New York Philharmonic – James Gaffigan & Yunchan Lim

Valentin Silvestrov
Prayer for Ukraine

 Prokofiev
Symphony No.3 in C-minor, Op.44

Rachmaninoff
Piano Concerto No.3 in D-minor, Op.30

Yunchan Lim (piano)

New York Philharmonic
James Gaffigan


Reviewed by: Susan Stempleski

Reviewed: 10 May, 2023
Venue: Wu Tsai Theater, David Geffen Hall, Lincoln Center, New York City

The evening opened on a somber note, with a tenderly rendered account of Eduard Resatsch’s arrangement of Valentin Silvestrov’s a cappella Prayer for Ukraine, now often performed worldwide to express solidarity with the Ukrainian people.

A vibrant performance of Prokofiev’s masterful Third Symphony followed. Written in the late-1920s and drawing on material from his opera The Fiery Angel, a story of religious hysteria, demonic possession and psycho-sexual dementia, never staged in his lifetime. Opening with jarring chords and tolling bells, the Symphony has a strange, otherworldly atmosphere, much of the music intense, sometimes quite harsh and loud. Under Gaffigan, the grotesque nature of the work emerged with power and vividness, especially the grislier moments in the diabolic Finale, but he also underlined the spacious harmonies in the more delicate – albeit anxious – passages of the strikingly colorful score.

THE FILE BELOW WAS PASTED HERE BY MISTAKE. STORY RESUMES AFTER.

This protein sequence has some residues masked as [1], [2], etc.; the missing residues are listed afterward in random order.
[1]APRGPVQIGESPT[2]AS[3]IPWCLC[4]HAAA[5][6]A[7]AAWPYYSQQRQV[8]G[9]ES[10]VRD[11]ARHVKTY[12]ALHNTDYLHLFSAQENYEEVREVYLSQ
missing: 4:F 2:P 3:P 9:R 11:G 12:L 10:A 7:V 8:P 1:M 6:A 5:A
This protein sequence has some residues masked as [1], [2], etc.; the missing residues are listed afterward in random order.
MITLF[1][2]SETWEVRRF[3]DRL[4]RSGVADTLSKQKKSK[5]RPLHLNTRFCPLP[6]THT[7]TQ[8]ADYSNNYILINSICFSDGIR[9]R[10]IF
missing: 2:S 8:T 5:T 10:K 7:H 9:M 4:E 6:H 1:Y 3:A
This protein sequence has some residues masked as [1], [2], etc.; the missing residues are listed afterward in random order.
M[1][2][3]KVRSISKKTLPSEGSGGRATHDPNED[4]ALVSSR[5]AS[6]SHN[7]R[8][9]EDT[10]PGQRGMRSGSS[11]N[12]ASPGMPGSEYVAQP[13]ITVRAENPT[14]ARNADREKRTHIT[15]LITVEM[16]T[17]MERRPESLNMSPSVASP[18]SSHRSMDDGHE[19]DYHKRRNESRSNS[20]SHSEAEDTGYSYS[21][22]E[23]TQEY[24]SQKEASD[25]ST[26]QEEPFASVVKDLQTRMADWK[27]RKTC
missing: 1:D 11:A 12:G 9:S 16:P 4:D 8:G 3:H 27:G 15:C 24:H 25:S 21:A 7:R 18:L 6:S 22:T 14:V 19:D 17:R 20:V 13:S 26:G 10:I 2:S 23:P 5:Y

Yunchan Lim’s New York Philharmonic debut followed, at age eighteen the youngest winner of the Van Cliburn Competition, playing this very Rachmaninoff Third Piano Concerto with Marin Alsop and the Fort Worth Symphony. This New York Philharmonic appearance put his artistry on full display. He delivered an electrifying rendition with remarkably assured technique; light, clean articulation; and silky, smooth tone. To be sure, there were plenty of fireworks – he confronted the massive chords fearlessly and with great clarity and took the octaves in the coda at terminal velocity. He opted for the shorter variant of the first-movement cadenza – the one the composer preferred – and it was powerful and swift. But he was at his very best in the softer, more lyrical passages, shaping the expansive melodies with tenderness and understated elegance, receiving strong support and sensitive response from Gaffigan and the Philharmonic, who created gorgeously sweeping symphonic shapes.

Lim offered two encores: first, a dreamlike interpretation of Liszt’s own arrangement of his song ‘Pace non trovo’ from Tre sonetti del Petrarca, and Liadov’s lilting Prelude in D-flat from the Opus 57 Three Morceaux.

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